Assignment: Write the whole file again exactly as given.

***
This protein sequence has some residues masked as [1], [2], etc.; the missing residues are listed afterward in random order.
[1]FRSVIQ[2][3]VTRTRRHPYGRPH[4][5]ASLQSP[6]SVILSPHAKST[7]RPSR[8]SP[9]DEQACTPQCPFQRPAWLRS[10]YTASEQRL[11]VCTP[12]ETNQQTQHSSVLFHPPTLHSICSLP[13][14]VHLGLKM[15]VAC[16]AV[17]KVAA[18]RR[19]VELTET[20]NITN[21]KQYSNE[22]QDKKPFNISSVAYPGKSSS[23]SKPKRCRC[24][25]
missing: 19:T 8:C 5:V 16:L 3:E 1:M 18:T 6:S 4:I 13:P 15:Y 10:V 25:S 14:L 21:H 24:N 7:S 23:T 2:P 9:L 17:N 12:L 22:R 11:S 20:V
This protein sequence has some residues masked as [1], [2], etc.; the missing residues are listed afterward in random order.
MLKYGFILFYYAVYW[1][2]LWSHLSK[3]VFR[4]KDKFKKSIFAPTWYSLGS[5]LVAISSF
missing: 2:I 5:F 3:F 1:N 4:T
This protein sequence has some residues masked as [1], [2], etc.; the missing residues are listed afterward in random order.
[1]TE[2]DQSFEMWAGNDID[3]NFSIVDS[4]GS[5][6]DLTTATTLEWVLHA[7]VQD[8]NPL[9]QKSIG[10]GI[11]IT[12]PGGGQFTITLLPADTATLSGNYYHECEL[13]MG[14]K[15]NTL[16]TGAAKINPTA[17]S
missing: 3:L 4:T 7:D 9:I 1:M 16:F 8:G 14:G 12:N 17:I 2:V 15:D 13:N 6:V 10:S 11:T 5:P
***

This protein sequence has some residues masked as [1], [2], etc.; the missing residues are listed afterward in random order.
[1]FRSVIQ[2][3]VTRTRRHPYGRPH[4][5]ASLQSP[6]SVILSPHAKST[7]RPSR[8]SP[9]DEQACTPQCPFQRPAWLRS[10]YTASEQRL[11]VCTP[12]ETNQQTQHSSVLFHPPTLHSICSLP[13][14]VHLGLKM[15]VAC[16]AV[17]KVAA[18]RR[19]VELTET[20]NITN[21]KQYSNE[22]QDKKPFNISSVAYPGKSSS[23]SKPKRCRC[24][25]
missing: 19:T 8:C 5:V 16:L 3:E 1:M 18:T 6:S 4:I 13:P 15:Y 10:V 25:S 14:L 21:H 24:N 7:S 23:T 2:P 9:L 17:N 12:L 22:R 11:S 20:V
This protein sequence has some residues masked as [1], [2], etc.; the missing residues are listed afterward in random order.
MLKYGFILFYYAVYW[1][2]LWSHLSK[3]VFR[4]KDKFKKSIFAPTWYSLGS[5]LVAISSF
missing: 2:I 5:F 3:F 1:N 4:T
This protein sequence has some residues masked as [1], [2], etc.; the missing residues are listed afterward in random order.
[1]TE[2]DQSFEMWAGNDID[3]NFSIVDS[4]GS[5][6]DLTTATTLEWVLHA[7]VQD[8]NPL[9]QKSIG[10]GI[11]IT[12]PGGGQFTITLLPADTATLSGNYYHECEL[13]MG[14]K[15]NTL[16]TGAAKINPTA[17]S
missing: 3:L 4:T 7:D 9:I 1:M 16:F 8:G 14:G 12:N 17:I 2:V 15:D 13:N 6:V 10:S 11:T 5:P